Ursula Eldracher, a long-time community volunteer, now is serviced by volunteers as she started receiving Meals on Wheels two months ago.

“It’s the best thing that has happened to me because I hadn’t been eating well,” she said. “All the meals are good. This gave me a chance to get more nutritious meals into my body.”

Eldracher received her meal Wednesday not only from volunteer Graeme Hutchinson, but DiBartolomeo, DiCarlo and Berthiaume as well with Tome being on another route. The amount of dignitaries, and media, that attended her home was something that made her “feel like a real VIP,” she remarked.

Donato DiBartolomeo received a meal at his home as well. He said he enjoys the food and that it allows him to eat healthier as well.

 

Amherstburg Police Service to appoint mental health officer

 

 

By Ron Giofu

 

The Amherstburg Police Service will soon have a specially assigned mental health officer.

Chief Tim Berthiaume said the police department gets roughly $170,000 in grants annually with the province asking that money be re-purposed. The officer, who has yet to be appointed, will be a full-time officer in that position, receive special training and work in collaboration with the LaSalle Police Service and Hotel-Dieu Grace Healthcare.

It will be a redistribution of current resources, the services stated in a tweet Tuesday morning.

“We’re hoping the officer will start April 1 in their new role,” said Berthiaume.

Police carWEB

The chief said the idea behind having a full-time mental health officer would be to reduce calls for service and allow the Amherstburg Police Service to be proactive. The officer would meet with people in the community, give them options and advise them about what services there are available.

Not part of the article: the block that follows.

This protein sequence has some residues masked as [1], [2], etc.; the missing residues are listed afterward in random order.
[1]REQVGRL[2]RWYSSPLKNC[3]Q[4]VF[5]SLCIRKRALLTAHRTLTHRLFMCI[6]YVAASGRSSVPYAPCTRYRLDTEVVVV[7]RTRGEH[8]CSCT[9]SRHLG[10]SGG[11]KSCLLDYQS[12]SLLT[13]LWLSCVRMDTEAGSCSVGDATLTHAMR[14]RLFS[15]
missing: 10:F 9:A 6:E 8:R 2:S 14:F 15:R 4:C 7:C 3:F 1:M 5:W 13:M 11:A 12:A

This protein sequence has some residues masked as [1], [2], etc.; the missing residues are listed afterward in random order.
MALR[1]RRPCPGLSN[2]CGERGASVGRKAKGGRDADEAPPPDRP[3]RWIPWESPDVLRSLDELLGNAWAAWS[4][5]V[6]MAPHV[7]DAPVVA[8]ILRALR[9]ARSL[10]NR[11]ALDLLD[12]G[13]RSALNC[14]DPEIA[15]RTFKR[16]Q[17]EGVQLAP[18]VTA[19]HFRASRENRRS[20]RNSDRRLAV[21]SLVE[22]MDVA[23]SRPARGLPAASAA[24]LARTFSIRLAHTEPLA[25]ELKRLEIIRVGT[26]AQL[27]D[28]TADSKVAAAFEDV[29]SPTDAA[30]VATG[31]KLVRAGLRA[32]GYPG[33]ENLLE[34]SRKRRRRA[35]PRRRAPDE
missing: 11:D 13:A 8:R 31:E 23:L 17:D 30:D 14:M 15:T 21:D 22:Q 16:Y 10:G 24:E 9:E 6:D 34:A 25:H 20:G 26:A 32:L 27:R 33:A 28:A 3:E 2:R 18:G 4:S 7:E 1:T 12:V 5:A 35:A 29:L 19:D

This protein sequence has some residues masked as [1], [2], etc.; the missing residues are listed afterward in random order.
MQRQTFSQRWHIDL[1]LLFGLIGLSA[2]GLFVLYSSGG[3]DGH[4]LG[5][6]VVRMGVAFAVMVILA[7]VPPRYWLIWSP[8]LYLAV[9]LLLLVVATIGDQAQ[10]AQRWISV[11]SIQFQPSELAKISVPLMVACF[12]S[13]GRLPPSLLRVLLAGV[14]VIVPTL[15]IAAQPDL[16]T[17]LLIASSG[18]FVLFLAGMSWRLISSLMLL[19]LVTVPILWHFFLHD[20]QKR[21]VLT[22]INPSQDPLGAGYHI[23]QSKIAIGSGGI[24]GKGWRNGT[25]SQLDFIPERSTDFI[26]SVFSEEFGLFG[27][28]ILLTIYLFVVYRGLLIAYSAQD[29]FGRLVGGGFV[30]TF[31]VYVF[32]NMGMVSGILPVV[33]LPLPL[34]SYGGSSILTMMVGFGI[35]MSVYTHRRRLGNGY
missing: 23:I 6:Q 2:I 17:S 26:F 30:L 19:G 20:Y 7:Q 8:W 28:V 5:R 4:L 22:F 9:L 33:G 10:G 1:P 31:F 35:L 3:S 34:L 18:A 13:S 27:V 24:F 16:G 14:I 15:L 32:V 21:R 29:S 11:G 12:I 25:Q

The officer would also be able to build and maintain relationships with people who may need mental health resources, Berthiaume added.

Berthiaume stated they have been tracking mental health calls for the last three years and there has been a “steady incline” in the amount of calls that Amherstburg police have been receiving. There were 67 mental health related calls in 2016, Berthiaume said, but that number does not include calls with charges. The chief indicated there could be other incidents with a mental health component but classified as something else due to a charge being laid.

Berthiaume added that collaboration with LaSalle police would include the mental health officers covering each other off when the other is unavailable.

The officer is expected to be appointed soon as Berthiaume stated there is a competition within the police service as to who will get the position. Once that officer is assigned, he or she will be given special training to assist them with their new duties that start April 1.